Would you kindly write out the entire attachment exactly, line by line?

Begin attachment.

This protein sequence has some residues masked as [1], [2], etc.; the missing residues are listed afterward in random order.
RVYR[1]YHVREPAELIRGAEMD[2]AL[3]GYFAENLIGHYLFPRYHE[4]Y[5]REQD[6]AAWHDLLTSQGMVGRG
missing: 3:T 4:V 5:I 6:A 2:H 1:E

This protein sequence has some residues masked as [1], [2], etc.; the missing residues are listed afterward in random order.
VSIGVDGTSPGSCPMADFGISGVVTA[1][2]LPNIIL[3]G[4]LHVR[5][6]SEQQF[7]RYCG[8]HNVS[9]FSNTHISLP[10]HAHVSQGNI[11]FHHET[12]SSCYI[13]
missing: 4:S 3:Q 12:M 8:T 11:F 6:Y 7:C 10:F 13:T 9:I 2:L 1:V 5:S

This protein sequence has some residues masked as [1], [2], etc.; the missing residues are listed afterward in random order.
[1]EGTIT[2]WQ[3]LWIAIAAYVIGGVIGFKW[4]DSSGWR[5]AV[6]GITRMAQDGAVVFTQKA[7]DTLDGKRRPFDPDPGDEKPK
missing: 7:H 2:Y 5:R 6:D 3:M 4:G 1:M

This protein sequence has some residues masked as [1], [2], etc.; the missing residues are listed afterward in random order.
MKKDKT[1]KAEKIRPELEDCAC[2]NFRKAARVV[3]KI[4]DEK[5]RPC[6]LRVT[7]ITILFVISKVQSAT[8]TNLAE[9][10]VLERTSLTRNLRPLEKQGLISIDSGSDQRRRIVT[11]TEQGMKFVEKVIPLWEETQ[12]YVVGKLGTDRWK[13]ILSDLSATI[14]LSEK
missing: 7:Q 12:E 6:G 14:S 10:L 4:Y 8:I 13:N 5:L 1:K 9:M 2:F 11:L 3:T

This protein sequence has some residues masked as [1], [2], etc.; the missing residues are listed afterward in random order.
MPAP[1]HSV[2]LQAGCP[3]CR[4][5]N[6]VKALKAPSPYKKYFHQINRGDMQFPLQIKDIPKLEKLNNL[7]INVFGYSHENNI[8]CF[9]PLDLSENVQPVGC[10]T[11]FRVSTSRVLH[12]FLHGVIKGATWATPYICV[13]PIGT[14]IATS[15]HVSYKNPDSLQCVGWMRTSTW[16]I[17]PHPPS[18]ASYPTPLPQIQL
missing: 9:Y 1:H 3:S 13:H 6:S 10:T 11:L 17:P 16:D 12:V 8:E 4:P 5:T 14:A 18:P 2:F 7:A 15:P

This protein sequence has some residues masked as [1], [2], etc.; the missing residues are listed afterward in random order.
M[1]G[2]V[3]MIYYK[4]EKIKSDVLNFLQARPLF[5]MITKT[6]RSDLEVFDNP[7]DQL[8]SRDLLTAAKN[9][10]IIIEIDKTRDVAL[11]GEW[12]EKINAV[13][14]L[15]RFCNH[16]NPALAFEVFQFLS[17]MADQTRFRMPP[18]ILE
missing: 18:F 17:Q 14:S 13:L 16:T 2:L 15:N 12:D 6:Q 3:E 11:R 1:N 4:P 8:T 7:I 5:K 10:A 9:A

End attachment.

This protein sequence has some residues masked as [1], [2], etc.; the missing residues are listed afterward in random order.
RVYR[1]YHVREPAELIRGAEMD[2]AL[3]GYFAENLIGHYLFPRYHE[4]Y[5]REQD[6]AAWHDLLTSQGMVGRG
missing: 3:T 4:V 5:I 6:A 2:H 1:E

This protein sequence has some residues masked as [1], [2], etc.; the missing residues are listed afterward in random order.
VSIGVDGTSPGSCPMADFGISGVVTA[1][2]LPNIIL[3]G[4]LHVR[5][6]SEQQF[7]RYCG[8]HNVS[9]FSNTHISLP[10]HAHVSQGNI[11]FHHET[12]SSCYI[13]
missing: 4:S 3:Q 12:M 8:T 11:F 6:Y 7:C 10:F 13:T 9:I 2:L 1:V 5:S

This protein sequence has some residues masked as [1], [2], etc.; the missing residues are listed afterward in random order.
[1]EGTIT[2]WQ[3]LWIAIAAYVIGGVIGFKW[4]DSSGWR[5]AV[6]GITRMAQDGAVVFTQKA[7]DTLDGKRRPFDPDPGDEKPK
missing: 7:H 2:Y 5:R 6:D 3:M 4:G 1:M

This protein sequence has some residues masked as [1], [2], etc.; the missing residues are listed afterward in random order.
MKKDKT[1]KAEKIRPELEDCAC[2]NFRKAARVV[3]KI[4]DEK[5]RPC[6]LRVT[7]ITILFVISKVQSAT[8]TNLAE[9][10]VLERTSLTRNLRPLEKQGLISIDSGSDQRRRIVT[11]TEQGMKFVEKVIPLWEETQ[12]YVVGKLGTDRWK[13]ILSDLSATI[14]LSEK
missing: 7:Q 12:E 6:G 14:S 10:L 4:Y 8:I 13:N 5:L 1:K 9:M 2:F 11:L 3:T

This protein sequence has some residues masked as [1], [2], etc.; the missing residues are listed afterward in random order.
MPAP[1]HSV[2]LQAGCP[3]CR[4][5]N[6]VKALKAPSPYKKYFHQINRGDMQFPLQIKDIPKLEKLNNL[7]INVFGYSHENNI[8]CF[9]PLDLSENVQPVGC[10]T[11]FRVSTSRVLH[12]FLHGVIKGATWATPYICV[13]PIGT[14]IATS[15]HVSYKNPDSLQCVGWMRTSTW[16]I[17]PHPPS[18]ASYPTPLPQIQL
missing: 9:Y 1:H 3:S 13:H 6:S 10:T 11:L 17:P 16:D 12:V 8:E 4:P 5:T 14:A 18:P 2:F 7:A 15:P

This protein sequence has some residues masked as [1], [2], etc.; the missing residues are listed afterward in random order.
M[1]G[2]V[3]MIYYK[4]EKIKSDVLNFLQARPLF[5]MITKT[6]RSDLEVFDNP[7]DQL[8]SRDLLTAAKN[9][10]IIIEIDKTRDVAL[11]GEW[12]EKINAV[13][14]L[15]RFCNH[16]NPALAFEVFQFLS[17]MADQTRFRMPP[18]ILE
missing: 18:F 17:Q 14:S 13:L 16:T 2:L 15:N 12:D 6:Q 3:E 11:R 1:N 4:P 8:T 7:I 5:K 10:A 9:A